We’re Open For Spring!

23 Mar We’re Open For Spring!

Greetings!  
 
Spring is here and Natureworks is OPEN for the season! There may be snow outside, but inside our shop and greenhouse, flowers are blooming and all is right with the world. Slowly, ever so slowly, the “great reveal” is taking place in our gardens. Just yesterday morning I looked out at my lawn with a sigh, thinking, it may take forever for that snow to melt. By evening, a HUGE patch of green grass had revealed itself. It was such a dramatic change, even my husband noticed. The bright blue miniature Iris reticulata bulbs are in full bloom in our front shop border- yesterday they were flowering through the snow. Today, the snow is gone! The sun is very strong; snow hasn’t a chance against the sun right now. So keep the faith! 

 

I just picked a carload of pussywillows for you to use in your spring decorating. While harvesting them, I couldn’t help but be inspired by the birds in my yard. They have been singing their hearts out and flitting about. What do they know that we can’t yet believe? They know that spring is here and they are

celebrating. You should too… 

 
The shop looks so pretty. My staff outdid themselves this year as they prepared for our grand re-opening. New merchandise fills every surface. Easter is still weeks away, but chicks, eggs, and bunnies can be found everywhere. Ruffled pansies, striking Ranunculus, and spring bulbs perfume the air. 
 

Seeds are taking center stage this week. Our racks are constantly being restocked. Last Saturday we took Natureworks “on the road” to the Master Gardener conference. The excitement in the air was amazing. The most talked about and most popular seed sold? POPPIES! This snowy

March has dramatically widened the window for you to direct sow breadseed poppies. March is the ideal time. As the bare earth reappears, sprinkle poppy seeds everywhere. Then look carefully for the foliage to appear in early May- it is blue green and crinkled and looks a bit like lettuce leaves. You will be rewarded with an amazing display of these magnificent flowers that will re-seed for you for years to come. Diane likes to mix all the packets together. I sow 6 different kinds in six different places- purple ruffled ones, pale pink ones, doubles, singles… Of course, I have tons of poppies that pop up everywhere from years past. But I am always seeking out the new colors. Bees adore the poppies. I allow them, and the blue flowering herb borage, to fill my raised beds early in the season. This brings in the pollinators for the peas that climb above them on trellises. 

Speaking of peas, St. Patrick’s Day has come and gone, and nobody was able to sow their peas like the old saying tells us to do. Not to worry. I plant with the phases of the moon so my pea seed sowing day will be the weekend of April 8th and 9th. Peas like to grow their vines when it’s cool. Early April gives them plenty of time to climb the trellis before they flower and form peas in June. Be patient. The ground should not be soggy when sowing. Use a soil thermometer. As the snow melts, cover your early planting beds with black plastic to dry them out and warm them up. Besides peas, you can direct sow seeds of lettuce, kale, carrots, radishes, broccoli raab, and a whole lot more. By then, we will also have our organic early season veggie seedlings in stock.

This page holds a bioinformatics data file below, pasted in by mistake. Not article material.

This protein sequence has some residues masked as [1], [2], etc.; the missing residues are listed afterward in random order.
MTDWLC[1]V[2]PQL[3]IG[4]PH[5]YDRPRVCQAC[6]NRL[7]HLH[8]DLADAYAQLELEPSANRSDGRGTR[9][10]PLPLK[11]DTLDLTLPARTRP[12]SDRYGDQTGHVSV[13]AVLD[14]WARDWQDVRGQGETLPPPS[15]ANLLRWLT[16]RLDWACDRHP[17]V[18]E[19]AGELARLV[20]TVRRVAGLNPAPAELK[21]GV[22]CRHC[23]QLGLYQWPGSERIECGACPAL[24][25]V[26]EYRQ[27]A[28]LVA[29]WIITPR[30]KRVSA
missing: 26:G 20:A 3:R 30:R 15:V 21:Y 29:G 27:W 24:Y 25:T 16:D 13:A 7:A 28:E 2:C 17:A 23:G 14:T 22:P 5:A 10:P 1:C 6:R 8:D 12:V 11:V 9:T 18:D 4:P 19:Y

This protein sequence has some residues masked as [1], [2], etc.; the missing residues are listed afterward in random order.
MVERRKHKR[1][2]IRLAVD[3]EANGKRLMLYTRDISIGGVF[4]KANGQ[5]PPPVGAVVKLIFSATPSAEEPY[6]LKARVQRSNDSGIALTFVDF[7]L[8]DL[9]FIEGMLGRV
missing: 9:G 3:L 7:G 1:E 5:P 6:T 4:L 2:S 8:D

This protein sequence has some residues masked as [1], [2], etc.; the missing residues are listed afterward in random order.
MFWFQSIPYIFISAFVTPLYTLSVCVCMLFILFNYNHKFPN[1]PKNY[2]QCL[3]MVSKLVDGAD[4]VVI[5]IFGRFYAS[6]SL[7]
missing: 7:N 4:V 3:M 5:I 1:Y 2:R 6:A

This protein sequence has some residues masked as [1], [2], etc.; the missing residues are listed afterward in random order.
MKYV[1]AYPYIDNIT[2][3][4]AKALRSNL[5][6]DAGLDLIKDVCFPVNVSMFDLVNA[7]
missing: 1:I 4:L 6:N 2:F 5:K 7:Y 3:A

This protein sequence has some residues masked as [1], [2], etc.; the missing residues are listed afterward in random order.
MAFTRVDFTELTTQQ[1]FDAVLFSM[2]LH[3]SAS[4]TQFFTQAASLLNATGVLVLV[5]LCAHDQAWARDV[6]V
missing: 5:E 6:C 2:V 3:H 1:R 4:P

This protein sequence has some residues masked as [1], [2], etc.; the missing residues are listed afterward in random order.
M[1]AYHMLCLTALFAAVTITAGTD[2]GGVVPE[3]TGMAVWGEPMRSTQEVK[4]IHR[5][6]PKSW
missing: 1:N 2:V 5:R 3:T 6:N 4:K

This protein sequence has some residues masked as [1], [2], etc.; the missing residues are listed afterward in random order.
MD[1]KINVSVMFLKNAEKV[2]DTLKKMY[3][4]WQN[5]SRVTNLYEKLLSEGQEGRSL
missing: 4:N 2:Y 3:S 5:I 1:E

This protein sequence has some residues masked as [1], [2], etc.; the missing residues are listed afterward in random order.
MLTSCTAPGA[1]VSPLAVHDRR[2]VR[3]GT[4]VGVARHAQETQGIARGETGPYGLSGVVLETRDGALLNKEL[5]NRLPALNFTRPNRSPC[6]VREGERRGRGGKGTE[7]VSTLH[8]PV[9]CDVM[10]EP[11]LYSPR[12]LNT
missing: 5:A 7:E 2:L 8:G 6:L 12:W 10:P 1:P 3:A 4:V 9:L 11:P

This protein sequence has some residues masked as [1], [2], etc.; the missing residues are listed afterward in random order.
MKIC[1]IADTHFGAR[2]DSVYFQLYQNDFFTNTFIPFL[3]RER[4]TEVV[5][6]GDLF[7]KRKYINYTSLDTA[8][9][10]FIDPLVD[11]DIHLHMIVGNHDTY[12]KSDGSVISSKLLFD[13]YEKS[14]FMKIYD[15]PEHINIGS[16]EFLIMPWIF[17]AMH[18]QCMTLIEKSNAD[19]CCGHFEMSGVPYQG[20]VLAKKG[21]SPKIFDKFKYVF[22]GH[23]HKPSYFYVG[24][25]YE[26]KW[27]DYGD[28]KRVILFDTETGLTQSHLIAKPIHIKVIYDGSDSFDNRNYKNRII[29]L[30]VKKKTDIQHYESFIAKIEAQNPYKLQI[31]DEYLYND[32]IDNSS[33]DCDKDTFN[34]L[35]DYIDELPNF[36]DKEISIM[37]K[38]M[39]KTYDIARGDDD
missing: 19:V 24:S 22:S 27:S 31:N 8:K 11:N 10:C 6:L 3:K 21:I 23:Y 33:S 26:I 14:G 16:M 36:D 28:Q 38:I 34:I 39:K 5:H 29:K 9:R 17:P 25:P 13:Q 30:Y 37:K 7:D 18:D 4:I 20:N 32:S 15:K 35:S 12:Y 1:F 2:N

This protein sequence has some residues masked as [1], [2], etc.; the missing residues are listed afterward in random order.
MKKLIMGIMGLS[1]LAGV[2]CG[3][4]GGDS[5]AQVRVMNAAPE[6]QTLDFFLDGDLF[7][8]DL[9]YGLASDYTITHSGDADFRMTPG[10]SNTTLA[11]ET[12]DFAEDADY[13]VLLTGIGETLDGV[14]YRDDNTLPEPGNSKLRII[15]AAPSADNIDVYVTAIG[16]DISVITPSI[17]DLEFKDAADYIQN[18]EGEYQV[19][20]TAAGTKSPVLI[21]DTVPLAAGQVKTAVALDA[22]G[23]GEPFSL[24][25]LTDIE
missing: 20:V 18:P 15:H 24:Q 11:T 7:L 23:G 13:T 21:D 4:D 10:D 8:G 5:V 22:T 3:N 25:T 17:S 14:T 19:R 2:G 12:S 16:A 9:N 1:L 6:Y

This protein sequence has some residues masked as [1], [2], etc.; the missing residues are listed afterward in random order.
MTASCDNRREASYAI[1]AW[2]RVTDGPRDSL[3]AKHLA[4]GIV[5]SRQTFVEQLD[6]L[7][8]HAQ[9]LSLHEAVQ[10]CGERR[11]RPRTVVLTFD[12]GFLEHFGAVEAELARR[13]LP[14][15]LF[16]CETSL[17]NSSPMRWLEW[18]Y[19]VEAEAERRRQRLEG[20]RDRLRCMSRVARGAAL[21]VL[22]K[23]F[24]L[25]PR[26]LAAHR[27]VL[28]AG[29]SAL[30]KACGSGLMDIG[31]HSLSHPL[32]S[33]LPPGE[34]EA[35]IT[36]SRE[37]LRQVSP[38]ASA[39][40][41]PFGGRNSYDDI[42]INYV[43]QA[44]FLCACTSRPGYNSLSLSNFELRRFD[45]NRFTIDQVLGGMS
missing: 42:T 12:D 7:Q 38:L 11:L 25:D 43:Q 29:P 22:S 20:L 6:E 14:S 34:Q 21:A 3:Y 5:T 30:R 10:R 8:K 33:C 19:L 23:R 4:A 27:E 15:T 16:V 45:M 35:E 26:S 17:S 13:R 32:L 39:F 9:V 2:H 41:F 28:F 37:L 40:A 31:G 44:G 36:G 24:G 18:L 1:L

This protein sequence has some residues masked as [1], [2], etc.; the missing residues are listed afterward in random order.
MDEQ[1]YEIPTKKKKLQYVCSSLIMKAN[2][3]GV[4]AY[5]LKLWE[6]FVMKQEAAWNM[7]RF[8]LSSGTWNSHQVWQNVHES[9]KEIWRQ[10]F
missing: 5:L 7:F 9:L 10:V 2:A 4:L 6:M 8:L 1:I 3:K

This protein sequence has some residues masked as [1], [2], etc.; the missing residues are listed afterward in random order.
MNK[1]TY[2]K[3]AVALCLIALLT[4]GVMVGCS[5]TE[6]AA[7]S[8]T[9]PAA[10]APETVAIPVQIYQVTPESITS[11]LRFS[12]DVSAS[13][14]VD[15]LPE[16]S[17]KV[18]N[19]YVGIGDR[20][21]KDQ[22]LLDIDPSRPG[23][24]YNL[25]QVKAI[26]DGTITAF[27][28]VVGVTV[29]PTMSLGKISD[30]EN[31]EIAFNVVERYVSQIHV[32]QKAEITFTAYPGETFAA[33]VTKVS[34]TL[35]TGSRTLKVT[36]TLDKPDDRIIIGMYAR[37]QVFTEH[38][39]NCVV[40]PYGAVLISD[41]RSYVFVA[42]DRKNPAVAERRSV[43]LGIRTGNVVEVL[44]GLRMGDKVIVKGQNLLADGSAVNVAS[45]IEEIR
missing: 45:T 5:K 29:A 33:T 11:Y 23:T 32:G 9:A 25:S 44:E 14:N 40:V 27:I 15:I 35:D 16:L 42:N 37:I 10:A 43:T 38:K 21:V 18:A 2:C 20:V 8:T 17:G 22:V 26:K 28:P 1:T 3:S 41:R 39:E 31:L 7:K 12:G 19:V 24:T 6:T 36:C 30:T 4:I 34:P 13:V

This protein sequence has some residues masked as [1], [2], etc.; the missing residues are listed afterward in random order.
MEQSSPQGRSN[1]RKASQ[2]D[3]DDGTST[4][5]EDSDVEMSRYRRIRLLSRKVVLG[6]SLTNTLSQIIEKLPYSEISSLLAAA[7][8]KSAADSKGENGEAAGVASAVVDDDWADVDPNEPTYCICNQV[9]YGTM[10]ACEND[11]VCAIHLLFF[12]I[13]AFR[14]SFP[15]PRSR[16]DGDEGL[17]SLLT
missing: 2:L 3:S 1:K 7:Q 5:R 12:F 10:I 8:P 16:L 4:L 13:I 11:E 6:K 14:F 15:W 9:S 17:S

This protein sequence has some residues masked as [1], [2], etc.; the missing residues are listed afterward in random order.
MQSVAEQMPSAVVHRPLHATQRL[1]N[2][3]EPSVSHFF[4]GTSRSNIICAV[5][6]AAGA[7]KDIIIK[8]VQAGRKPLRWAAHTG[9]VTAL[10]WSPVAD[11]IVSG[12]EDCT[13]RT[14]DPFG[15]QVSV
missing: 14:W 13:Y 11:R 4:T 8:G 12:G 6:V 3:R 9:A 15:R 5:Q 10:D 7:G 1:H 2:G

Dahlia tubers are here. It’s time to select your varieties for this growing season. They make the best cut flower you will ever meet!

If you are itching to sow seeds, you should start getting organized to sow your tomato seeds indoors (if you haven’t already). Tomatoes, peppers, eggplants, and tomatillos all need a head start before they are planted outside in late May after the danger of frost has past. This Saturday is Grow Day, our annual all-day workshop where we teach you how to grow lots of food from spring until

Jillian has been working really hard restocking the seed racks

fall. Early registration is over, but walk-ins are welcome. It is held at the Zion Episcopal Church in North Branford from 9-3. If you are planning to grow food this year, come to Grow Day and get organized!  Be there! After that, there is one more class left: pruning! I love to teach this class and hundreds of people have taken it. Once you know the basic ground rules, pruning is fun and relaxing. Details can be found below on these workshops and many more exciting events happening at Natureworks in the coming weeks. 

 
The month of March is when our native mason bees begin to emerge from their nesting tubes and start flying, looking for early flowers to pollinate. Be sure to read our new Mason Bee handout on the website Click Here.  It explains how to install mason bee houses, how to replace the tubes each spring, and why this particular native bee is such an awesome pollinator. We have everything you need to welcome mason bees to your yard. Natureworks is all about protecting and helping our pollinators and we invite you to join us in this important mission. Our motto is:
 
Bee the change you wish to see in the world
by helping our pollinators.
 
We want the younger generation to also know and love our pollinators too

 

From organic soaps made in the USA from the finest essential oils, to eggshells (from Diane’s chickens!) filled with pansies and set into vintage style egg cups, from cute containers filled with fresh flowering plants to new gardens hats, tools, and gloves, we have just what you need to think spring.  
Check out our new organic soaps: Calendula Dandelion, Milk and Mint, Lavender Moon, and Almond Goat Milk
 
You just have to make time to stop in this week and celebrate with us. See you soon…
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